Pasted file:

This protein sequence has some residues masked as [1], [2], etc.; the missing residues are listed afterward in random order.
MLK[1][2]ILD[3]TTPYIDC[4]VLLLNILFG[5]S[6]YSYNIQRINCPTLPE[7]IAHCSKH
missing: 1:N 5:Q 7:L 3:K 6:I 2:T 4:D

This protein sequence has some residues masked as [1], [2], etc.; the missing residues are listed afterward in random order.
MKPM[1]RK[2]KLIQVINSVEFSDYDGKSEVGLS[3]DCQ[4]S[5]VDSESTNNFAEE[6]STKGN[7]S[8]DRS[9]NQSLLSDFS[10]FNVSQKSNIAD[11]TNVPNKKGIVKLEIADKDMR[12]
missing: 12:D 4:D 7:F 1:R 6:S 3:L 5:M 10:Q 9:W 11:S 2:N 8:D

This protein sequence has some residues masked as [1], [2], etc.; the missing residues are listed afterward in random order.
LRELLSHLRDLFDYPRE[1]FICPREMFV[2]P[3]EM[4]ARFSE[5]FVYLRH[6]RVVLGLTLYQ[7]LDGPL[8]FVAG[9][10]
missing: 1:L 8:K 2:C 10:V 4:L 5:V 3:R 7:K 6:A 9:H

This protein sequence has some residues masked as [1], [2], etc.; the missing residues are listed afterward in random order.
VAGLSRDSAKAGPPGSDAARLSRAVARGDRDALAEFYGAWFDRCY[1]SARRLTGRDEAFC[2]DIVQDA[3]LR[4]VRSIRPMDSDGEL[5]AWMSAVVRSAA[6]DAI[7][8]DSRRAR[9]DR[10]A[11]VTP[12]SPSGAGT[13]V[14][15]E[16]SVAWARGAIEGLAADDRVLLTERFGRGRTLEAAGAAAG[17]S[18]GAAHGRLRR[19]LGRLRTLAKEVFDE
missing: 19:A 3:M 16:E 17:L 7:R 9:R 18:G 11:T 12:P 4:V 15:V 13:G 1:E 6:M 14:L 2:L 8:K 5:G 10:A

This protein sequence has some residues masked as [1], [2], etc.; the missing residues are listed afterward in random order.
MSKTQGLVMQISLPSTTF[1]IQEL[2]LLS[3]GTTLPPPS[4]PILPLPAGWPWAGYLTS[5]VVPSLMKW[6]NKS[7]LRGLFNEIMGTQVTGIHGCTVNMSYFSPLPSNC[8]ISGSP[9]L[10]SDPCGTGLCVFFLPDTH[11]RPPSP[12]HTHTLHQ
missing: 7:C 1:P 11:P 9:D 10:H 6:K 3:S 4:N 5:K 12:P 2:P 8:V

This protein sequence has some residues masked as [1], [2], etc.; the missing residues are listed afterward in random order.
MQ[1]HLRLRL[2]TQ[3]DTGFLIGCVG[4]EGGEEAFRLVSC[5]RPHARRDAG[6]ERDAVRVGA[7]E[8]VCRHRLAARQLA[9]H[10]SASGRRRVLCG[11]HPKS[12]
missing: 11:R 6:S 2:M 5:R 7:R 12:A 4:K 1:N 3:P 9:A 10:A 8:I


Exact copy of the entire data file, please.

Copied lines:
This protein sequence has some residues masked as [1], [2], etc.; the missing residues are listed afterward in random order.
MLK[1][2]ILD[3]TTPYIDC[4]VLLLNILFG[5]S[6]YSYNIQRINCPTLPE[7]IAHCSKH
missing: 1:N 5:Q 7:L 3:K 6:I 2:T 4:D

This protein sequence has some residues masked as [1], [2], etc.; the missing residues are listed afterward in random order.
MKPM[1]RK[2]KLIQVINSVEFSDYDGKSEVGLS[3]DCQ[4]S[5]VDSESTNNFAEE[6]STKGN[7]S[8]DRS[9]NQSLLSDFS[10]FNVSQKSNIAD[11]TNVPNKKGIVKLEIADKDMR[12]
missing: 12:D 4:D 7:F 1:R 6:S 3:L 5:M 10:Q 9:W 11:S 2:N 8:D

This protein sequence has some residues masked as [1], [2], etc.; the missing residues are listed afterward in random order.
LRELLSHLRDLFDYPRE[1]FICPREMFV[2]P[3]EM[4]ARFSE[5]FVYLRH[6]RVVLGLTLYQ[7]LDGPL[8]FVAG[9][10]
missing: 1:L 8:K 2:C 10:V 4:L 5:V 3:R 7:K 6:A 9:H

This protein sequence has some residues masked as [1], [2], etc.; the missing residues are listed afterward in random order.
VAGLSRDSAKAGPPGSDAARLSRAVARGDRDALAEFYGAWFDRCY[1]SARRLTGRDEAFC[2]DIVQDA[3]LR[4]VRSIRPMDSDGEL[5]AWMSAVVRSAA[6]DAI[7][8]DSRRAR[9]DR[10]A[11]VTP[12]SPSGAGT[13]V[14][15]E[16]SVAWARGAIEGLAADDRVLLTERFGRGRTLEAAGAAAG[17]S[18]GAAHGRLRR[19]LGRLRTLAKEVFDE
missing: 19:A 3:M 16:E 17:L 7:R 9:R 18:G 11:T 12:P 4:V 15:V 13:G 1:E 6:M 14:L 2:L 8:K 5:G 10:A

This protein sequence has some residues masked as [1], [2], etc.; the missing residues are listed afterward in random order.
MSKTQGLVMQISLPSTTF[1]IQEL[2]LLS[3]GTTLPPPS[4]PILPLPAGWPWAGYLTS[5]VVPSLMKW[6]NKS[7]LRGLFNEIMGTQVTGIHGCTVNMSYFSPLPSNC[8]ISGSP[9]L[10]SDPCGTGLCVFFLPDTH[11]RPPSP[12]HTHTLHQ
missing: 7:C 1:P 11:P 9:D 10:H 6:K 3:S 4:N 5:K 12:P 2:P 8:V

This protein sequence has some residues masked as [1], [2], etc.; the missing residues are listed afterward in random order.
MQ[1]HLRLRL[2]TQ[3]DTGFLIGCVG[4]EGGEEAFRLVSC[5]RPHARRDAG[6]ERDAVRVGA[7]E[8]VCRHRLAARQLA[9]H[10]SASGRRRVLCG[11]HPKS[12]
missing: 11:R 6:S 2:M 5:R 7:R 12:A 4:K 1:N 3:P 9:A 10:A 8:I